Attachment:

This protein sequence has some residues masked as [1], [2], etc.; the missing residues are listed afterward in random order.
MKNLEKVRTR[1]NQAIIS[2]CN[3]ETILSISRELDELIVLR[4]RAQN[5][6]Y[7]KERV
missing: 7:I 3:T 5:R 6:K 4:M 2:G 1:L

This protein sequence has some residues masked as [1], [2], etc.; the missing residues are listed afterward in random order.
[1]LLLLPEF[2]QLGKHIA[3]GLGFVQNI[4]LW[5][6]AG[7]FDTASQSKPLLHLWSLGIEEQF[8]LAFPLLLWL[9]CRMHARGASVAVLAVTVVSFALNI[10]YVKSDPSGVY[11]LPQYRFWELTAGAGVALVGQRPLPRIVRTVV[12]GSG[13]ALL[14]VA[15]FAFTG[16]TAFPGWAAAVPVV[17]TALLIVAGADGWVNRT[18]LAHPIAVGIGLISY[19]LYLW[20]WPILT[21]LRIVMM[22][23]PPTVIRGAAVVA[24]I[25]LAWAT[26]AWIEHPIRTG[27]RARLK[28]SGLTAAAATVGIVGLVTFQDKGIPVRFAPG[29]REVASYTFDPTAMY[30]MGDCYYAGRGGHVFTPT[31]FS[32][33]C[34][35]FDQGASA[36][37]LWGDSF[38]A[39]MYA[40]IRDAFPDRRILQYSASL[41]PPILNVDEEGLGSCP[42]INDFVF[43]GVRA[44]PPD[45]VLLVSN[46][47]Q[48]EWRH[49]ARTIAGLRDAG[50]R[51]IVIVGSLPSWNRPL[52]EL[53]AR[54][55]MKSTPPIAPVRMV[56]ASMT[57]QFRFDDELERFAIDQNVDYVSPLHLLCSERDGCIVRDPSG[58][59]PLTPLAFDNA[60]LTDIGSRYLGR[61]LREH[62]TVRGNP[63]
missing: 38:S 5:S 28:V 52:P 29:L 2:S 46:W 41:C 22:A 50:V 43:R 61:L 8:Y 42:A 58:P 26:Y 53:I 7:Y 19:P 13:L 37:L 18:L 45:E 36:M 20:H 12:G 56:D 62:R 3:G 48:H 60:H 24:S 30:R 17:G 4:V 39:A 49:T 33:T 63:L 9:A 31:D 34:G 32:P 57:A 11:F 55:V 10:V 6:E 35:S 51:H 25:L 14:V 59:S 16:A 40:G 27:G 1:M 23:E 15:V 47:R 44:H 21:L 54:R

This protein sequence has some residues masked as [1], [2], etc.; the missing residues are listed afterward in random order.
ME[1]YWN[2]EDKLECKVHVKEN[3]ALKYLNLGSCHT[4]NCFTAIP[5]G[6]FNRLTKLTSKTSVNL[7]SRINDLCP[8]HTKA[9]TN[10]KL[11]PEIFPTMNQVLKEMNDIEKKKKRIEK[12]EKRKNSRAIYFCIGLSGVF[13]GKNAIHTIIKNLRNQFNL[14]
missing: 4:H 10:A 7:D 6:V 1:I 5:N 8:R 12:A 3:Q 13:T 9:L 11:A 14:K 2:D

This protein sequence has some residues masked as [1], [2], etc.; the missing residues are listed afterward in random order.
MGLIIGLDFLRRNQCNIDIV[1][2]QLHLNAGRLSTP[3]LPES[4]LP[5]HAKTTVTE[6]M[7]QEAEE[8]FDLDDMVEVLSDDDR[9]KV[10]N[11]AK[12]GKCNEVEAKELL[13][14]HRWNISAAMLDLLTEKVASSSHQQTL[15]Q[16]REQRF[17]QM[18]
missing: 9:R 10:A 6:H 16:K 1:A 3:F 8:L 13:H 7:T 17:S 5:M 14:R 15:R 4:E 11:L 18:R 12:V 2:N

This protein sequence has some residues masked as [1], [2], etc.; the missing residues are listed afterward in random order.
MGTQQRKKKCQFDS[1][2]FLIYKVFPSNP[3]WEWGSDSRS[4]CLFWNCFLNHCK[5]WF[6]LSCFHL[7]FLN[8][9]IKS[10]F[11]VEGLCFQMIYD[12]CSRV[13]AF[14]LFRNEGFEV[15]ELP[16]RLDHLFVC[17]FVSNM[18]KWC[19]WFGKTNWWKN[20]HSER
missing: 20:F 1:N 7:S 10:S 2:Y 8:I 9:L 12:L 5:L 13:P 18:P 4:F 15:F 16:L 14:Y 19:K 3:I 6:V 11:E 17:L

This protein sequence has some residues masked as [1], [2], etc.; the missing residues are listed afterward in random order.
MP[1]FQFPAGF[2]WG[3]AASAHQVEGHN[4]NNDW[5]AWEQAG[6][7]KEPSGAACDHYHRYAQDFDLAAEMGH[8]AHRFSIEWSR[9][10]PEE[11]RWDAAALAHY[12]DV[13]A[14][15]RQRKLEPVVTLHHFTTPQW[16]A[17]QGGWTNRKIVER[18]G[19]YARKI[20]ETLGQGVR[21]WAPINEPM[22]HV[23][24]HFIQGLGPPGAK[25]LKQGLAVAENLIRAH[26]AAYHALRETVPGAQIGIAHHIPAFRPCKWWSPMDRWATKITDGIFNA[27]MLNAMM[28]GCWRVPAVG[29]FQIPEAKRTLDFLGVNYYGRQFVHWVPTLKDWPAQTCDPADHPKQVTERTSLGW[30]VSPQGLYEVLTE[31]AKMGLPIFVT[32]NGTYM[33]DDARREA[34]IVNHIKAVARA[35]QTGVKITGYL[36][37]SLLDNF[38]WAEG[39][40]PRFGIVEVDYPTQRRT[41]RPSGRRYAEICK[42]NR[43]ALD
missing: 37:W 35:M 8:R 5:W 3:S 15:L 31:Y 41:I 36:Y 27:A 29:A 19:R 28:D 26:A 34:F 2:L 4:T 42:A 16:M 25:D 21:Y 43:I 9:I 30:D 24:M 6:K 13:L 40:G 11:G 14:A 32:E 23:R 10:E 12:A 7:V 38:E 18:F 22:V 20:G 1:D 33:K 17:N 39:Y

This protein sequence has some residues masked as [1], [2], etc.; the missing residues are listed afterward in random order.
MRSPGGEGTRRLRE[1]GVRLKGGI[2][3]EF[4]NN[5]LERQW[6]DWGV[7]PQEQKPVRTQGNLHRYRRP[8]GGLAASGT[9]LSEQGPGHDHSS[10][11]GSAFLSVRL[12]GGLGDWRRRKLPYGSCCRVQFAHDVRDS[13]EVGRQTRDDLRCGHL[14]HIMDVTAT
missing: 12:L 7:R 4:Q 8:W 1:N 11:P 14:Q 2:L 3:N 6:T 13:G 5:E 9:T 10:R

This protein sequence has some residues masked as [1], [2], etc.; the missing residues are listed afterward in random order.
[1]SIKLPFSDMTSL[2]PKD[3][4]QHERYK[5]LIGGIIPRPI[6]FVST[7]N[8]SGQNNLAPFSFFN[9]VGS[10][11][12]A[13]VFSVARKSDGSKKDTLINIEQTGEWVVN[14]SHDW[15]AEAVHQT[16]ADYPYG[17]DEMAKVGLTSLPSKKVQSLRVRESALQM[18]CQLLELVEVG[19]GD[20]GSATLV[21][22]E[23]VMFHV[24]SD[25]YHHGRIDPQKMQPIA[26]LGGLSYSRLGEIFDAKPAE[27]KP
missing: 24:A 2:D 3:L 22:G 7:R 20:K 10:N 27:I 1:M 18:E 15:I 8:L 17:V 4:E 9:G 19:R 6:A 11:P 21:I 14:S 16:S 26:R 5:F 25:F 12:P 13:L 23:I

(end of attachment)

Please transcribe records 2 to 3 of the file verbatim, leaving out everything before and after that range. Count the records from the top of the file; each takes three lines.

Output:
This protein sequence has some residues masked as [1], [2], etc.; the missing residues are listed afterward in random order.
[1]LLLLPEF[2]QLGKHIA[3]GLGFVQNI[4]LW[5][6]AG[7]FDTASQSKPLLHLWSLGIEEQF[8]LAFPLLLWL[9]CRMHARGASVAVLAVTVVSFALNI[10]YVKSDPSGVY[11]LPQYRFWELTAGAGVALVGQRPLPRIVRTVV[12]GSG[13]ALL[14]VA[15]FAFTG[16]TAFPGWAAAVPVV[17]TALLIVAGADGWVNRT[18]LAHPIAVGIGLISY[19]LYLW[20]WPILT[21]LRIVMM[22][23]PPTVIRGAAVVA[24]I[25]LAWAT[26]AWIEHPIRTG[27]RARLK[28]SGLTAAAATVGIVGLVTFQDKGIPVRFAPG[29]REVASYTFDPTAMY[30]MGDCYYAGRGGHVFTPT[31]FS[32][33]C[34][35]FDQGASA[36][37]LWGDSF[38]A[39]MYA[40]IRDAFPDRRILQYSASL[41]PPILNVDEEGLGSCP[42]INDFVF[43]GVRA[44]PPD[45]VLLVSN[46][47]Q[48]EWRH[49]ARTIAGLRDAG[50]R[51]IVIVGSLPSWNRPL[52]EL[53]AR[54][55]MKSTPPIAPVRMV[56]ASMT[57]QFRFDDELERFAIDQNVDYVSPLHLLCSERDGCIVRDPSG[58][59]PLTPLAFDNA[60]LTDIGSRYLGR[61]LREH[62]TVRGNP[63]
missing: 38:S 5:S 28:V 52:P 29:L 2:S 46:W 41:C 22:A 50:V 43:R 61:L 8:Y 42:A 58:P 26:Y 53:I 7:Y 19:P 13:L 37:L 18:L 45:E 36:M 20:H 12:G 56:D 62:R 3:G 48:H 60:H 24:S 30:R 17:G 4:V 39:A 49:T 33:T 63:L 9:A 31:D 34:G 32:P 57:A 11:F 55:V 10:V 6:E 35:S 51:H 25:L 14:V 59:S 16:A 40:G 27:G 1:M 23:E 15:V 47:R 44:H 21:L 54:R

This protein sequence has some residues masked as [1], [2], etc.; the missing residues are listed afterward in random order.
ME[1]YWN[2]EDKLECKVHVKEN[3]ALKYLNLGSCHT[4]NCFTAIP[5]G[6]FNRLTKLTSKTSVNL[7]SRINDLCP[8]HTKA[9]TN[10]KL[11]PEIFPTMNQVLKEMNDIEKKKKRIEK[12]EKRKNSRAIYFCIGLSGVF[13]GKNAIHTIIKNLRNQFNL[14]
missing: 4:H 10:A 7:D 6:V 1:I 5:N 8:R 12:A 3:Q 13:T 9:L 11:A 14:K 2:D